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Why Brian Jones Was So Important To The Rolling Stones

Brian Jones was a musical innovator and multi-instrumentalist who was very much the inspiration for The Rolling Stones in their early days.

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If he was still alive, Brian Jones would be 76 years old. As it is he died tragically young, aged just 27, on 3 July 1969. He was in The Rolling Stones for seven years and his importance to the band in those early days cannot be underestimated. He truly was an innovator and despite his troubled life his influence on music should be recognised.

Brian Jones was one of the first people in Britain to play slide guitar and his love of the blues was at the heart of what he and the rest of The Rolling Stones were all about when they started out. His musicianship, especially in the early days of the band, added so much the singles that propelled The Rolling Stones into the pop charts; it was his fashion sense and his hairstyle, that appealed to both men and women, that were copied by bands on both sides of the Atlantic.

Born Lewis Brian Hopkin Jones at the Park Nursing Home in Cheltenham, Gloucestershire, on Saturday 28 February 1942. His parents were well-to-do, middle class and Brian went to a fee paying junior school before gaining a place at a local grammar school where he excelled. Brian’s father, who played the piano and the organ as well as leading the choir at their local church, had high hopes that his son would follow in his footsteps and go to university.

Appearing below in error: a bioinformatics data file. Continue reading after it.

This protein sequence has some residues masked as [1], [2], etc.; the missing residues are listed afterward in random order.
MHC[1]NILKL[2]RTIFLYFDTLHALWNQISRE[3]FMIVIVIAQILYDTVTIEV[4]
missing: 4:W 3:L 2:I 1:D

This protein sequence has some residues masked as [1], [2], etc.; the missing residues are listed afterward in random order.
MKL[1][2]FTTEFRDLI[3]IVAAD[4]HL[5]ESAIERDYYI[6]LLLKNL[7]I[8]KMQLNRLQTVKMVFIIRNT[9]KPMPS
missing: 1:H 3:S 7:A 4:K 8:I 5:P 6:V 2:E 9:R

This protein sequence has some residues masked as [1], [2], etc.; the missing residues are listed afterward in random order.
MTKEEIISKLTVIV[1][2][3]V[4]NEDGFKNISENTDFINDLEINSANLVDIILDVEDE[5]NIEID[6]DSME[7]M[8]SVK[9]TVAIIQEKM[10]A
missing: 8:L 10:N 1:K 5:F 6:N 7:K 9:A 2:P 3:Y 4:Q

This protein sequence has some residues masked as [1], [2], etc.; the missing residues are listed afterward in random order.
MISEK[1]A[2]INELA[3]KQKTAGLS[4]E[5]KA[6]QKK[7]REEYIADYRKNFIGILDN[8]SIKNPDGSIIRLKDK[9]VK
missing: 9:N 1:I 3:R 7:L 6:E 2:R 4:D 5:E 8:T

Brian’s overriding passion was music and around the age of sixteen he heard his first Charlie Parker record and as a result persuaded his parents to buy him a saxophone. This proved, like many things with Brian, to be a passing phase, and for his seventeenth birthday he was given an acoustic guitar. Having left school and deciding against university Brian had a succession of jobs before going to see the Chris Barber Band play a concert at Cheltenham Town Hall in 1961; their set included a blues segment featuring Alexis Korner. Brian became obsessed with the blues, practising slide guitar while listening to Elmore James and Robert Johnson records.

Brian was soon hitch-hiking to London where he would go to the Ealing Blues club sometimes sitting in with the Alexis Korners band. One night, Mick and Keith, on a visit to the club, saw Brian play slide guitar and were impressed with his playing of Elmore James’s ‘Dust My Broom’ . Soon after this Brian, Ian Stewart, Keith and Mick began rehearsing at Soho’s Bricklayers Arms pub and on 12 July 1962 they deputised for Alexis Korner’s band at the Marquee Club – they were billed as The Rollin’ Stones.